The most important reason for a holdback is that a Trustee is personally liable for any tax due to the extent that Trust assets were under the Trustee’s control, even if the Trust assets have already been distributed to the beneficiaries.  Accordingly, a Successor Trustee should always consult a knowledgeable trust attorney before making distributions.  At Jeffrey Burr, Ltd., our trust administration attorneys have assisted numerous individual and corporate Trustees in performing their duties.   

John R. Mugan, Esq. 
Trust Administration Attorney 


Wednesday, March 30, 2016

Mortgaged Real Estate and Trusts

It is common for a person (hereinafter the “trustor”) to create a living trust to avoid the expense and time of probate.  The creation of the trust is not the sole step in avoiding the probate process – the trust must be “funded”.  “Funding” a trust is the process of the trustor conveying the title of his or her property into the name of the trust.  For real property, this process requires the preparation, execution, and recordation of a deed.  Some initially fear that their mortgaged real property cannot be conveyed to their trusts.  The fear is based upon the “due-on-sale” clause contained in the mortgage agreement.  Fortunately, federal law has brought clarity to the issue of mortgaged property and trusts.  What is known as the Garn St. Germain Act prevents a lender from exercising its “due-on-sale” clause option to take action for “a transfer to an inter-vivos [living] trust in which the borrower is and remains a beneficiary”.  There are a few limitations with regard to what type of dwelling would fall under this exemption, but for the person who has a single family residence or condominium such relief is applicable.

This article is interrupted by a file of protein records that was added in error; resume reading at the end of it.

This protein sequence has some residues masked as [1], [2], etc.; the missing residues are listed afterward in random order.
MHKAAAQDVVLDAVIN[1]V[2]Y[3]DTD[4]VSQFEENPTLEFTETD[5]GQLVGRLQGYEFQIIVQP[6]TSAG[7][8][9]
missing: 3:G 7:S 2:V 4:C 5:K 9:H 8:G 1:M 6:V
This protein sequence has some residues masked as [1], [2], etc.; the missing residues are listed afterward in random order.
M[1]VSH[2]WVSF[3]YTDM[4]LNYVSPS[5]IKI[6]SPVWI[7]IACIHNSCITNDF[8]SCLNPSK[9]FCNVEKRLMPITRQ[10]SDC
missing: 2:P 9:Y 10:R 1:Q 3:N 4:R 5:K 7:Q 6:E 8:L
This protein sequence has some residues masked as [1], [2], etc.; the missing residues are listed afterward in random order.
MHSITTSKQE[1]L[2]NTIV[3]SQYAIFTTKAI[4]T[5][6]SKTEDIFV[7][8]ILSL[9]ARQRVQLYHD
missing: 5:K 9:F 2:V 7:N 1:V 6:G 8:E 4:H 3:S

If you should have any questions regarding real property and trusts or want to discuss further, feel free to contact the law firm of Jeffrey Burr for assistance.


Monday, March 21, 2016

AFRs for April announced

The Section 7520 rate is 1.8%
April AFRs Annual Semi-annual Quarterly Monthly
are as follows
Short-term 0.70% 0.70% 0.70% 0.70%
Mid-term 1.45% 1.44% 1.44% 1.44%
Long-term 2.25% 2.24% 2.23% 2.23%